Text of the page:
If scientists read coding standards and recommendations like C++ Core Guidelines in the first place, then it is less likely that science codes will be poor in performance and unmaintainable.

Quoted from A Tour of C++:

With the growth of the language and its standard library, the problem of popularizing effective programming styles became critical. It is extremely difficult to make large groups of programmers depart from something that works for something better. There are still people who see C++ as a few minor additions to C and people who consider 1980s Object-Oriented programming styles based on massive class hierarchies the pinnacle of development. Many are struggling to use C++11 well in environments with lots of old C++ code. On the other hand, there are also many who enthusiastically overuse novel facilities. For example, some programmers are convinced that only code using massive amounts of template metaprogramming is true C++. What is Modern C++? In 2015, I set out to answer this question by developing a set of coding guidelines supported by articulated rationales. I soon found that I was not alone in grappling with that problem and together with people from many parts of the world, notably from Microsoft, Red Hat, and Facebook, we started the “C++ Core Guidelines” project [Stroustrup,2015]. This is an ambitious project aiming at complete type-safety and complete resource-safety as a base for simpler, faster, and more maintainable code [Stroustrup,2015b]. In addition to specific coding rules with rationales, we back up the guidelines with static analysis tools and a tiny support library. I see something like that as necessary for moving the C++ community at large forward to benefit from the improvements in language features, libraries, and supporting tools.

Performance Tips

  • Learn a profiler, e.g. Intel Advisor & VTunes, and go through the suggestions.

  • Use preincrement rather than postincrement if possible to avoid extra saving of previous value, since the canonical form of postincrement looks like
    T T::operator++(int)
    T old( *this ); // remember our original value
    ++*this;        // always implement postincrement
                    //  in terms of preincrement
    return old;     // return our original value

    This is mostly useful for iterators but not arrays, because compilers are generally smart enough to optimize for array loops.

  • pass objects by (const) reference to functions

  • return objects by (const) reference whenever practical

  • make sure you declare a reference variable when you need it: ```cpp class Foo { const BigObject & bar(); };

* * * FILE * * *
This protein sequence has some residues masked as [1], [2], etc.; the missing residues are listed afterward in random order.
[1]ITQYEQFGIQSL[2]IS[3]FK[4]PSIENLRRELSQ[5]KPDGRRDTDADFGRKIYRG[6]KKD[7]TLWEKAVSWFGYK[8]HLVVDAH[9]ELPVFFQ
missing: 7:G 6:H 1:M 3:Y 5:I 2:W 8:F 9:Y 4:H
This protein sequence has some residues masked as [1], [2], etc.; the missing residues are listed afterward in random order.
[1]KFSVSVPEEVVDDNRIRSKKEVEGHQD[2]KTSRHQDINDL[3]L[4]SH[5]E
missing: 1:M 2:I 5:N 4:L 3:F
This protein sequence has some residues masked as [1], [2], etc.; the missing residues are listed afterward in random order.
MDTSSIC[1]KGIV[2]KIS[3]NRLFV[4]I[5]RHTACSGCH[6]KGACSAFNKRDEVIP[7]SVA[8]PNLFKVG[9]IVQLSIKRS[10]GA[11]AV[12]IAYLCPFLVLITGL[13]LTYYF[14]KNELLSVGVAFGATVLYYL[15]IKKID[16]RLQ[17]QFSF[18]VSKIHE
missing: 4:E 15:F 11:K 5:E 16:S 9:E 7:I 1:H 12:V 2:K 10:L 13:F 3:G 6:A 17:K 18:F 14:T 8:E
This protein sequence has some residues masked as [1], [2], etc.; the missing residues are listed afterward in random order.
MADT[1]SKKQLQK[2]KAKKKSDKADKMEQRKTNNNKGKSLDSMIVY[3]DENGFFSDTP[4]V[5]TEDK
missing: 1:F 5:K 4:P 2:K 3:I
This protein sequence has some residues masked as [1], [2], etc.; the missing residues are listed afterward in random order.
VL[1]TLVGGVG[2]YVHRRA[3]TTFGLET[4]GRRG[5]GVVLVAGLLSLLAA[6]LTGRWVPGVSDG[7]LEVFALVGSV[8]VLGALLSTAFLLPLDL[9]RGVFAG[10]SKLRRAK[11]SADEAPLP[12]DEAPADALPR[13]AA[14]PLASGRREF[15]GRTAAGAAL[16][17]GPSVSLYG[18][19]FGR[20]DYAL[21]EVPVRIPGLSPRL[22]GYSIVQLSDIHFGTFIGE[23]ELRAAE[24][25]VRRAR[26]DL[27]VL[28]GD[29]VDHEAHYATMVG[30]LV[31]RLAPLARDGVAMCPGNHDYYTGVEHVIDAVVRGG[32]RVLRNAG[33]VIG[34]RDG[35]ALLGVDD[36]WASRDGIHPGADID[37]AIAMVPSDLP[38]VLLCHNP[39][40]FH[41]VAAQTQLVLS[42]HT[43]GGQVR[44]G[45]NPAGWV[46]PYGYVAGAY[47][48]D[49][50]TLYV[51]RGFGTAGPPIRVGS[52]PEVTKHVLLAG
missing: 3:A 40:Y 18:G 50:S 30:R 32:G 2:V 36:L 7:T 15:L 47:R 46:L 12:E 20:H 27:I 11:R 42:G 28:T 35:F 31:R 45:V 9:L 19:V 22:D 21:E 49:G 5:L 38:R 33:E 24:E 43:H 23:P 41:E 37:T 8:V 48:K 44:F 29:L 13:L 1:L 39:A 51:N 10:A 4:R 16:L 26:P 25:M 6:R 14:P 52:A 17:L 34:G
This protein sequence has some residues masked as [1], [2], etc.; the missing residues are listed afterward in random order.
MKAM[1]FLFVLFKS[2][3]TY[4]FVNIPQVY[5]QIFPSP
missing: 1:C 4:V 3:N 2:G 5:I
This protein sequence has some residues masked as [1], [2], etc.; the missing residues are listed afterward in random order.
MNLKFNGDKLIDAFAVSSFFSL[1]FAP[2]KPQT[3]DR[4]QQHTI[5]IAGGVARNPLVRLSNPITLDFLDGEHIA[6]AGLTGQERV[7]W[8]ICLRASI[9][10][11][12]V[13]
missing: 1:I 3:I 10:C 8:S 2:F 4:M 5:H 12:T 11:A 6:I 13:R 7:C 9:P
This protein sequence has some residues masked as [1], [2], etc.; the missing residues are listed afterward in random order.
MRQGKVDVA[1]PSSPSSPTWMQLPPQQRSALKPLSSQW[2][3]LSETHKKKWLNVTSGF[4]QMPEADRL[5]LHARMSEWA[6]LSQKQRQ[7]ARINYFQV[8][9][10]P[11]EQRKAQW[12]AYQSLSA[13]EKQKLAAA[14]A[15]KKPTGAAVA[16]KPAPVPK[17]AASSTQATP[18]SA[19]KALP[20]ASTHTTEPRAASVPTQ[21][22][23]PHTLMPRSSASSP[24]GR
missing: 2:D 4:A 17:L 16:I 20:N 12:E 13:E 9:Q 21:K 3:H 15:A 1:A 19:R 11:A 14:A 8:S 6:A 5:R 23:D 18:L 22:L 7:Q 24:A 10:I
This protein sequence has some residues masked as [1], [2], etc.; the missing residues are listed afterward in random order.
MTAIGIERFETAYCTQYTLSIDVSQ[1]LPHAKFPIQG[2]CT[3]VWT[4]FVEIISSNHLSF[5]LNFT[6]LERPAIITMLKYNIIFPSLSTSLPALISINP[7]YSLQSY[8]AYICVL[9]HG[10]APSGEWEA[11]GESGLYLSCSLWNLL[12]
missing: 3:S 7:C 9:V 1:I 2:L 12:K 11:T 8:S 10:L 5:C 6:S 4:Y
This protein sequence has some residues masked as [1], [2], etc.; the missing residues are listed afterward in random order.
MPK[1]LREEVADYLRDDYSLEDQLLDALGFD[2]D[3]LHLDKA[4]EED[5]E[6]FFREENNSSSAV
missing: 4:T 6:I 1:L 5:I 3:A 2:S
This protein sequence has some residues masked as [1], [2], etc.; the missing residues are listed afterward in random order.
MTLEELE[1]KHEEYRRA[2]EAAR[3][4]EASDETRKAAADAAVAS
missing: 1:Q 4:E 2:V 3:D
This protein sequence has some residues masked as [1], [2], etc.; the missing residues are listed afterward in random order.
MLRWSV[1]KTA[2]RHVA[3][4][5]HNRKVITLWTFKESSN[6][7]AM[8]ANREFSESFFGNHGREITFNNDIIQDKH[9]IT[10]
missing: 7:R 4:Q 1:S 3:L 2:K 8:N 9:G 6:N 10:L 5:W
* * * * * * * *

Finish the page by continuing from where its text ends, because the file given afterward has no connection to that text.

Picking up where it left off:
// … somewhere in code … //BigObject obj = foo.bar(); // OOPS! This creates a copy!

const BigOject &obj = foo.bar(); // does not create a copy

* Don't declare (actually, define) object variables before their use/initialization (as in C). This necessitates that the constructor AND assigment operator functions will run, and for complex objects, could be costly.

* Use heap memory (dynamic allocation) only when necessary. Many C++ programmers use the heap by default. Dynamic allocations and deallocations are expensive.

* Minimize the use of temporaries (particularly with string-based processing). Stroustrup presents a good technique for defining the logical equivalent of ternary and higher-order arithmetic operators in "The C++ Programming Language."

## Styling Tips

* Since C++11, there is a so called "range-based for loop", which acts like
vector<int> vi;
for(auto i : vi) 
   cout << "i = " << i << endl;

If you prefer the iterator style, you can write something like

for(std::vector<T>::iterator it = v.begin(); it != v.end(); ++it) {
  • The keyword virtual in front of function declaration in subclasses is not necessary, but it helps readability if one only sees the subclass.

  • The keyword auto is helpful for readability, but don’t abuse it.


  • After C++11, iterators is the preferred way of looping through vectors. Together with auto, it makes things nice and clean: ```cpp auto numbers = std::vector{1, 1, 2, 3, 5, 8}; for (auto iter = numbers.begin(); iter != numbers.end(); ++iter) { std::cout << *iter << '\n'; }

for (auto& iter = numbers.begin(); iter != numbers.end(); ++iter) { std::cout « iter « ‘\n’; }

However, be careful when you refer to, e.g. vector of vectors:
for(vector< vector<int> >::iterator row = dataset.begin(); row != dataset.end(); ++row)
   //for(vector<int>::iterator col = row->begin(); col != row->end(); ++col)
   for(auto col = (*row).begin(); col != end(*row); ++col)
      cout << *col << ' ';
   std::cout << std::endl;

Without the parentheses before and after *row, the compiler will make a binding error about which should the begin function applys to! Check a later bullet point of using arrow operator instead.

Alternatively, the above can be easily achieved by

for ( const auto v : dataset )
   for ( auto x : v ) std::cout << x << ' ';
   std::cout << std::endl;
  • Arrow operator: the following two expressions are equivalent
  • In abstract classes you can see virtual functions. If you see any
    virtual void getParameters()=0;

    inside a class declaration, it indicates that this is a pure virtual function, i.e., one that needs to be implemented in the derived classes.

  • static keyword

“static” for variables, class members and functions have different meanings. Check this tutorial.

  • private and protected keywords

Private members are only accessible within the class defining them.

Protected members are accessible in the class that defines them and in classes that inherit from that class.

  • const & constexpr keywords